Air quality monitors at the Chiquita Canyon Landfill are expected to be up and running by late November or early December, according to Los Angeles County planning officials.
Details of the plan to monitor air quality at the landfill near Val Verde were unveiled Wednesday when members of the landfill’s Technical Advisory Committee met with regional planners in Alhambra.
They looked at how monitoring air quality at the site would be done once it gets underway.
“We expect that the initial (air monitoring) installations will occur in November and December,” said Mitch Glaser, spokesman for the county Department of Regional Planning.
“The consultant provided a presentation regarding the progress and methodology of the air quality monitoring plan,” he said, of the meeting.
“There are no air quality monitoring results available yet because the air quality monitoring plan has not been implemented,” Glaser said Thursday.
The monitoring devices have been ordered, but have not arrived yet.
“When they arrive, they will be installed as soon as possible,” Glaser said.
“The monitoring devices will not arrive all at once, so a small number will be installed initially, and the number will gradually increase over time as the monitoring devices arrive,” he said.
Reached for comment Thursday about the technical advisory board meeting, Chiquita Canyon Landfill spokesman John Musella said he had nothing to add.
In January, the Los Angeles County Board of Supervisors approved a motion to hire UltraSystems — for up to $410,813 a year — to assist the county in monitoring the Chiquita Canyon Landfill for at least five years, an amount not to exceed $4.518 million.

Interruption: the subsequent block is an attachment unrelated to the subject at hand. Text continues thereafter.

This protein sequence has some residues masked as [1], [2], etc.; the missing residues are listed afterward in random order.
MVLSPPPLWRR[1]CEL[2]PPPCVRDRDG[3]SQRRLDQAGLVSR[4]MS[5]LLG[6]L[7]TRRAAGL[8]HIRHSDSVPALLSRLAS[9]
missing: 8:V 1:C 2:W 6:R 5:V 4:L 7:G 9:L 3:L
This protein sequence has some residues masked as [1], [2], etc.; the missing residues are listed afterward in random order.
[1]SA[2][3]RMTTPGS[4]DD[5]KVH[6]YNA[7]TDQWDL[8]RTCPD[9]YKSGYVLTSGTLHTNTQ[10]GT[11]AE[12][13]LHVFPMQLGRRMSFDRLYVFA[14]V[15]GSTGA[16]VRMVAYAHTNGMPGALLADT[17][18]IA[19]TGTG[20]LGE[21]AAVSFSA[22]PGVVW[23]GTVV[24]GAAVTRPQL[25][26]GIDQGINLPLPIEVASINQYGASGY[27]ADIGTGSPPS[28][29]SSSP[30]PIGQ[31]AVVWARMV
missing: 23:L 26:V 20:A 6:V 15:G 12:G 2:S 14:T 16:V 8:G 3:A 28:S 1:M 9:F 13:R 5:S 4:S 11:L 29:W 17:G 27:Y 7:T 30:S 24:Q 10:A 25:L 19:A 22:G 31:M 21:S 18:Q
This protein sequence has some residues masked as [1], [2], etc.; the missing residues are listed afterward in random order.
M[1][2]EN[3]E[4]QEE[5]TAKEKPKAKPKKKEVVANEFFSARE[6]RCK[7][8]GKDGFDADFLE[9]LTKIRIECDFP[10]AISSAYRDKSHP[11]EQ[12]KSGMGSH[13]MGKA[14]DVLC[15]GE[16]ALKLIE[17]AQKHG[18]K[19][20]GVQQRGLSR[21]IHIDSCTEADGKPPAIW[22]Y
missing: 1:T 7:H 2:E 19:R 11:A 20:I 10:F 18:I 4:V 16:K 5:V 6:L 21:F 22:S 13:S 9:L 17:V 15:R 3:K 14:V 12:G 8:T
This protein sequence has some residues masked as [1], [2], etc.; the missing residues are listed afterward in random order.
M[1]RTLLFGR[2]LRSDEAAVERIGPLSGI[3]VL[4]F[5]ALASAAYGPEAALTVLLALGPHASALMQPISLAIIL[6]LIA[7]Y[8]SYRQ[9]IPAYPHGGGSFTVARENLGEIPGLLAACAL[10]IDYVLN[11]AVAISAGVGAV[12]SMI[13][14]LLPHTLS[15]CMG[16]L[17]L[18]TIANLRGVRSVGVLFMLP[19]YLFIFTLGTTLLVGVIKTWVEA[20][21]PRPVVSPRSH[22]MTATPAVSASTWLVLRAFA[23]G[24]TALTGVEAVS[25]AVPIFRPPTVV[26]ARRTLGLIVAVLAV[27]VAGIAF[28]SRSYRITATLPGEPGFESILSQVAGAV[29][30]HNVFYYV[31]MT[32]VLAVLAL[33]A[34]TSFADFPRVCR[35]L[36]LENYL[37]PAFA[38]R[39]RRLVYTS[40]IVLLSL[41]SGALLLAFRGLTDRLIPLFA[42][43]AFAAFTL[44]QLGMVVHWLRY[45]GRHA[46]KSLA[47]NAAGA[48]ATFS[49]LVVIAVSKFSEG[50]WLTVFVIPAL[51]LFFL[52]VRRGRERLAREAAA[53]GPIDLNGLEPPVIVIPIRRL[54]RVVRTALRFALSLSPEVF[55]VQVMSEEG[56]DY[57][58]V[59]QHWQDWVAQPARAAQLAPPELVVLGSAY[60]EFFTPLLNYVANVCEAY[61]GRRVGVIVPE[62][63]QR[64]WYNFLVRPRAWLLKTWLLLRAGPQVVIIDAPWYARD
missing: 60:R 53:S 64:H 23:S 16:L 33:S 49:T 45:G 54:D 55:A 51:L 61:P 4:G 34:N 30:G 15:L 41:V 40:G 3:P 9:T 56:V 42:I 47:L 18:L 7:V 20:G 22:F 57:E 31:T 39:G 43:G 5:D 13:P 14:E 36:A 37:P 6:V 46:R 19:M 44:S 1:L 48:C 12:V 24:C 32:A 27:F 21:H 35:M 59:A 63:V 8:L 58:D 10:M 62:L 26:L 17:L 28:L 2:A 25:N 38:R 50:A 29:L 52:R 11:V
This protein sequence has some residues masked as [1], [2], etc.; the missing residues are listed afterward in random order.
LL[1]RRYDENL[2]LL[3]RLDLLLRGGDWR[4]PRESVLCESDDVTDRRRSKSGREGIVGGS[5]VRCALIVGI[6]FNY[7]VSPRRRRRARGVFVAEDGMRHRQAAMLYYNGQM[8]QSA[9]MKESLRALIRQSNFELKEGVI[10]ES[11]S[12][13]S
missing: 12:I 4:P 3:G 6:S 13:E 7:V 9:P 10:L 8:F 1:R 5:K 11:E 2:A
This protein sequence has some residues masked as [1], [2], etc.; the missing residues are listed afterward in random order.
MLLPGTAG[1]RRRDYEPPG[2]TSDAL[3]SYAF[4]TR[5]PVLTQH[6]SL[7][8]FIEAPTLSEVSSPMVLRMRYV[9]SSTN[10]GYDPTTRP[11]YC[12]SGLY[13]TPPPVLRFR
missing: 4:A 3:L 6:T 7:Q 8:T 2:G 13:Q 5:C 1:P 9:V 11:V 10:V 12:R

The extra monitoring costs are to be borne by the owner of the landfill, Chiquita Canyon LLC.
In 2017, when the county permitted Chiquita Canyon LLC to continue using the land as a landfill, it came with the condition that an independent consultant would be brought in to monitor the landfill operation until July 25, 2047, when the contract expires.
Taking part in Wednesday’s status updates were representatives of the county’s Fire Department, the Department of Regional Planning, Department of Public Works and the Department of Public Health.
The committee was also given an update on a health study being done at the site called the Community Health Assessment Study.
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This was a condition of approval. Finally 3 1/2 years later they will “start” to install monitoring which should have been done before they approved the EIR. HOw could they say there were no air pollution problems by using an air monitoring station in Reseda??! And they still are refusing to do continuous monitoring of Volatile Organic compounds (VOCs), the most dangerous of landfill pollutants.
Its about time. They were supposed to do it in the 97 expansion and kept lying about them and conveniently lost them.
They were supposed to have air monitoring from the 97 expansion and never did. They have been trying to get away with it again.
Sorry, WW but you are barking at the moon. 99% of SClaritans don’t have a clue, and don’t want to know where and how their “stuff” ends up.
And neither do our SClaritan elected officials, who only answer to their “electorate”, AKA the Great Ignorant, and Uninvolved.
Oh yeah, and LA County Supervisor Michael Antonovich. What you say? He’s retired? And Kathryn Barger has taken his place?
Are you sure about that? If so…
Do you think that makes a difference?